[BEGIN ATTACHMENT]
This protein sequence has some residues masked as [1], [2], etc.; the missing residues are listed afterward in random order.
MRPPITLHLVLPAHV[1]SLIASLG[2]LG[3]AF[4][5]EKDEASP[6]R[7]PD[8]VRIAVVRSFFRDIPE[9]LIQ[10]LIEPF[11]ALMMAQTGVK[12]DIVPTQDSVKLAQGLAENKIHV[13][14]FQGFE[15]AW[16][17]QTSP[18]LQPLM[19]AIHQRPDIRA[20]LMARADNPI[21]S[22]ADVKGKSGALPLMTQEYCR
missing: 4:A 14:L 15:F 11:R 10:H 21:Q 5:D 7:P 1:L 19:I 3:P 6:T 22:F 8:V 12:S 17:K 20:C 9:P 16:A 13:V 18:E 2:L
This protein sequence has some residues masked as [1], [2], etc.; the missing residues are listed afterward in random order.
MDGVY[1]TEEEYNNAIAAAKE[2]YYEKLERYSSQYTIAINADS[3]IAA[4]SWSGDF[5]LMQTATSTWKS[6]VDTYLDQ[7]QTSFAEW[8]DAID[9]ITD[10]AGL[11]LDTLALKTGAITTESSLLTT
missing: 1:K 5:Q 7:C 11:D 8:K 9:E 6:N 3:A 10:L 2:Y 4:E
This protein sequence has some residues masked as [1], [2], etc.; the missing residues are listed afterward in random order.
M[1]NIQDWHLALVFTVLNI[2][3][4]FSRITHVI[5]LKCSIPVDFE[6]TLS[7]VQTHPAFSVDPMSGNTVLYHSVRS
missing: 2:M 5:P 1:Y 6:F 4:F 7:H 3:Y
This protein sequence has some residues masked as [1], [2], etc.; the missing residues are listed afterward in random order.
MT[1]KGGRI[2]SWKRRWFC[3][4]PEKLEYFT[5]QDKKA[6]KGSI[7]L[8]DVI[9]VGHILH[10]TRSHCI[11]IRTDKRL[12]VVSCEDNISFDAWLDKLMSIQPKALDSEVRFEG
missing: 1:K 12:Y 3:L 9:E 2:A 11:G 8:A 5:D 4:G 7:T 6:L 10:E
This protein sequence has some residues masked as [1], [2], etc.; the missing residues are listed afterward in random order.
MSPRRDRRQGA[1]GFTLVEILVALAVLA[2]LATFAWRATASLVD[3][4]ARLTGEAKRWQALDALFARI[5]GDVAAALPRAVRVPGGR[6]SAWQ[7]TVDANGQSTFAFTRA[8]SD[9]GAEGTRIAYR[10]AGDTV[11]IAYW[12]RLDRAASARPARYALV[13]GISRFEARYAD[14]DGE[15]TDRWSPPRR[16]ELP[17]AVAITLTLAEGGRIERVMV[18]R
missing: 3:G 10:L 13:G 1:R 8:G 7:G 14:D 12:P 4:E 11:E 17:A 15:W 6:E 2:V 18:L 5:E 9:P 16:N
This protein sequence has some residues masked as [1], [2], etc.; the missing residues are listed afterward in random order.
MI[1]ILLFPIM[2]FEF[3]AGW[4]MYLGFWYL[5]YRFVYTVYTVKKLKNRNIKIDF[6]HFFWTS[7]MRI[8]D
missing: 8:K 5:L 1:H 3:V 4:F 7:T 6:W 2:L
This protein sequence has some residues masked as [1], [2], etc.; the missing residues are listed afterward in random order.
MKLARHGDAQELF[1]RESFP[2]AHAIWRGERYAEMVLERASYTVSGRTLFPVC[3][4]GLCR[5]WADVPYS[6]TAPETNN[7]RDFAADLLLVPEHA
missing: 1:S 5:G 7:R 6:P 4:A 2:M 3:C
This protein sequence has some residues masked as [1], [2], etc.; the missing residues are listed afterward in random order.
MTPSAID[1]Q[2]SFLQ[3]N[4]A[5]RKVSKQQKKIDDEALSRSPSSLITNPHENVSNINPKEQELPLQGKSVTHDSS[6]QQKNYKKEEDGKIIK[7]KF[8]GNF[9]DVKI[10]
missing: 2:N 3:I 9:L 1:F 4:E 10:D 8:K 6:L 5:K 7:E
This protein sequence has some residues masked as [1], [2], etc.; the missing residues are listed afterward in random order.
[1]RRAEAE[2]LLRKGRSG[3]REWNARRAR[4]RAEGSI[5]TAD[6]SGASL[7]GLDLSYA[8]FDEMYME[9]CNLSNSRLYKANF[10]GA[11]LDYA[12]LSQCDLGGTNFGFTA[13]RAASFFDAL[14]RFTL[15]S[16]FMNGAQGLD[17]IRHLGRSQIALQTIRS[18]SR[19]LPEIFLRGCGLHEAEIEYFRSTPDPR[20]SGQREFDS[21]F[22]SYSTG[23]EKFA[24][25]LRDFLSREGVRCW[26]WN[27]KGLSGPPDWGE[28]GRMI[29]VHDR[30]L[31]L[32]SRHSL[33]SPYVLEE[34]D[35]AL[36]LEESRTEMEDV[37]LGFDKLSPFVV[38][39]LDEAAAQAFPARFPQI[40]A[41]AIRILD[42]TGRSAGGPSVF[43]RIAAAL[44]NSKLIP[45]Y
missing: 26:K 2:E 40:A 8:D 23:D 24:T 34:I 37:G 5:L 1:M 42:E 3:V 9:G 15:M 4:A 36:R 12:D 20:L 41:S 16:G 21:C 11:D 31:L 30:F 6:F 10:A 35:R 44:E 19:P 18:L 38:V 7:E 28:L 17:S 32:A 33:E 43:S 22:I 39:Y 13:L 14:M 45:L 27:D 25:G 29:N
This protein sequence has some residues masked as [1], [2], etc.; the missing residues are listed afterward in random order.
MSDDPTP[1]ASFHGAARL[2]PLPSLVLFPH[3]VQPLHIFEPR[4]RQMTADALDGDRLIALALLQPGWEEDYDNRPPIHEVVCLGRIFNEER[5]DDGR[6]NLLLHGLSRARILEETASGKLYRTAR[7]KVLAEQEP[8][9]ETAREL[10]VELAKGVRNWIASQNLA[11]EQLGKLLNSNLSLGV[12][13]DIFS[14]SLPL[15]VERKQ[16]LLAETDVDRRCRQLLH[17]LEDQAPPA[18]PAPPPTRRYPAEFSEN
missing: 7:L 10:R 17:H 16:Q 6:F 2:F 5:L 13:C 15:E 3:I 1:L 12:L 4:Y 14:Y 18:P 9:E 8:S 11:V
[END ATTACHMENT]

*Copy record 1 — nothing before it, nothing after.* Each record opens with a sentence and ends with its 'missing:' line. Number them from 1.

This protein sequence has some residues masked as [1], [2], etc.; the missing residues are listed afterward in random order.
MRPPITLHLVLPAHV[1]SLIASLG[2]LG[3]AF[4][5]EKDEASP[6]R[7]PD[8]VRIAVVRSFFRDIPE[9]LIQ[10]LIEPF[11]ALMMAQTGVK[12]DIVPTQDSVKLAQGLAENKIHV[13][14]FQGFE[15]AW[16][17]QTSP[18]LQPLM[19]AIHQRPDIRA[20]LMARADNPI[21]S[22]ADVKGKSGALPLMTQEYCR
missing: 4:A 14:L 15:F 11:R 10:H 21:Q 5:D 7:P 1:L 19:I 3:P 6:T 22:F 8:V 12:S 17:K 20:C 9:P 16:A 13:V 18:E 2:L